Web in Travel Conference Japan & North Asia

The main stage started with an exciting samurai sword fighting display, expressing the sentiment that the current online travel market is truly a battlefield. WIT is a key travel industry event to help players understand the current travel market through presentations from experts covering multiple topics, varying from online travel players to AI, cashless payment, loyalty programmes and lots more.

Euromonitor International attended the event in Tokyo, Japan. Below are the key findings we learned during the event.

Nobody can ignore Google

The name of the biggest internet platform, Google, was heard countless times during the WIT event. Sometimes it was mentioned as a fast-growing threat and sometimes it was named as a friendly neighbour in the market (the most common expression was “Frienemy” – understanding Google to be both a friend and a competitor at the same time).

Whether we consider Google as an online travel player or not, many of the existing players are taking a careful look at Google, and its launching of Google Travel in May 2019 is already giving a huge impact on the market. As Lynn Qu, Vice President, Product & Marketing at Trip.com, pointed out during the session, travel is cost-heavy for a side-business. Will Google commit to entering the deepwater of travel? We’re not sure yet, but with the Google Travel released, we need to keep a close eye on whether Google will take further steps in this area or not.

Technology and disruptors redefining the market

In the fast-moving travel industry, the boundaries between travel agencies and other players, such as airlines and lodging, are becoming ever more blurred. JAL stated that airlines used to sell only air tickets, but now it is common for them to sell hotel bookings and packaged holidays involving their alliance member hotels. Furthermore, JAL considers that airlines to become like online travel agencies in the future is unavoidable in order to succeed in the increasingly competitive travel industry.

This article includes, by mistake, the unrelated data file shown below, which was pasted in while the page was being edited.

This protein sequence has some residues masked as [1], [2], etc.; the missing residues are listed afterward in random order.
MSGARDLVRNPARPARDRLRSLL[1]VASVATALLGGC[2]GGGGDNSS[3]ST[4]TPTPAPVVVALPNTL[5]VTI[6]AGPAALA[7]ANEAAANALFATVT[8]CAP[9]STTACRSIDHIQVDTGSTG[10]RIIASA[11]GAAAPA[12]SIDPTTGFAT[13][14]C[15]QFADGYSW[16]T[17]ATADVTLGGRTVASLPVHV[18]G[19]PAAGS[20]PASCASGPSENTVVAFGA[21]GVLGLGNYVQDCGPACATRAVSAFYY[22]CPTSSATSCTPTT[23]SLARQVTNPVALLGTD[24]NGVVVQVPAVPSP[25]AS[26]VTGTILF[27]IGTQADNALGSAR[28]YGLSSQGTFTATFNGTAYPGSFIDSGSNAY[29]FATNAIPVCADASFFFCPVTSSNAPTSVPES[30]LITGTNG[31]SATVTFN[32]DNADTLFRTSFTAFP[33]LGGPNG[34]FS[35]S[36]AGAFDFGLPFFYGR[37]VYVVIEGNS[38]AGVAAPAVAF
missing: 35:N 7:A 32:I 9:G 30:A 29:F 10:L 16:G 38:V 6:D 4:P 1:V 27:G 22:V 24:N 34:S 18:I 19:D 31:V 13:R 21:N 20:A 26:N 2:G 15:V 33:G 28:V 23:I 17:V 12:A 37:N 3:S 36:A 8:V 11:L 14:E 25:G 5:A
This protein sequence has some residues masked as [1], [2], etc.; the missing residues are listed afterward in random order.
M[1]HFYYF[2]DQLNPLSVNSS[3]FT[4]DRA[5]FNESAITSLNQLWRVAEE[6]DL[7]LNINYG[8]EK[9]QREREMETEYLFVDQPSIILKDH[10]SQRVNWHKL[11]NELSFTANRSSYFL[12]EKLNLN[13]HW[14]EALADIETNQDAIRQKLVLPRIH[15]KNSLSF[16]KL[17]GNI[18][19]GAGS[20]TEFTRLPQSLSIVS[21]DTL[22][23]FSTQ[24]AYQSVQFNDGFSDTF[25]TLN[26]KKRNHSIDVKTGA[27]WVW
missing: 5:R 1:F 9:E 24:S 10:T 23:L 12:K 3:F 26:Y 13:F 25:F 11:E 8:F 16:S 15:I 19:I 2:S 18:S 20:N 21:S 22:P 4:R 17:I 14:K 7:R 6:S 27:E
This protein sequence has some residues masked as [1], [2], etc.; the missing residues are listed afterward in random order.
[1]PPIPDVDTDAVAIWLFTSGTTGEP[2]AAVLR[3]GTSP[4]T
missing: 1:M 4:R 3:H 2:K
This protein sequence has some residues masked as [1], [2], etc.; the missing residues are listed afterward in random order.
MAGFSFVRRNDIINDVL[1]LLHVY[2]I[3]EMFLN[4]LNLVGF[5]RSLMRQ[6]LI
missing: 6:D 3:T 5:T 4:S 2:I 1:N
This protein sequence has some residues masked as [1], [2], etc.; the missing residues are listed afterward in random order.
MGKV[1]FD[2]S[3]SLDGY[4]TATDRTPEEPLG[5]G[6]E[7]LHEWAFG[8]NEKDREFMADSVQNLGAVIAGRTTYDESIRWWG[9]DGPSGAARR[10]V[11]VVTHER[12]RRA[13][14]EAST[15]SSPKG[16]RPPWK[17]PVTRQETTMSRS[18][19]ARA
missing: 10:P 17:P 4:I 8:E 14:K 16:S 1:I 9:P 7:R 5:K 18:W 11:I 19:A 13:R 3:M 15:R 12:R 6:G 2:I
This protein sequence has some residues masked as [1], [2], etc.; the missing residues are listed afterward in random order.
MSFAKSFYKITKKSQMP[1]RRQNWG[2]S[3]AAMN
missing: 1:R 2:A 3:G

There are other examples of this in the Japanese market. Airbnb in Japan started out as a short-term rental platform but turned into a comprehensive lodging platform with many hotels and ryokan. Google is now increasingly being considered almost like an online travel agency. As new technology and disruptors enter the market, each player seeks to expand their business, and this can lead to the redefinition of their business field – hotels to lodging and accommodation, for example – and there are opportunities for any of the players to disrupt other business fields.

Super apps, will they be seen in the Japanese travel market?

One of the interesting discussions during the event was about super apps. In its presentation, LINE – a company that provides the leading mobile messaging platform of the same name in Japan – stated that its aim is to become a gateway for multiple consumer services, combined with location information and payment methods to cover the whole scope of consumers’ lives. In travel, in particular, LINE provides the metasearch service LINE Travel to cover the customer’s tourism journey, from planning/booking a trip to reserving/searching restaurants and other experiences during the trip. Whilst LINE is very ambitious in terms of its expanded application capabilities further penetrating the market, some players questioned whether this new rising concept will enjoy success in the marketplace.

Timothy Hughes, Vice President of Corporate Development at Agoda, stressed that good prices and products can always be found, and the convenience of super apps are likely to fail if the price is even as little as five dollars higher than other online platforms that may offer fewer services. With mobile platforms expanding strongly in the marketplace, their success will ultimately depend on how each player accurately understands consumer behaviour, and how effectively it can secure consumer loyalty.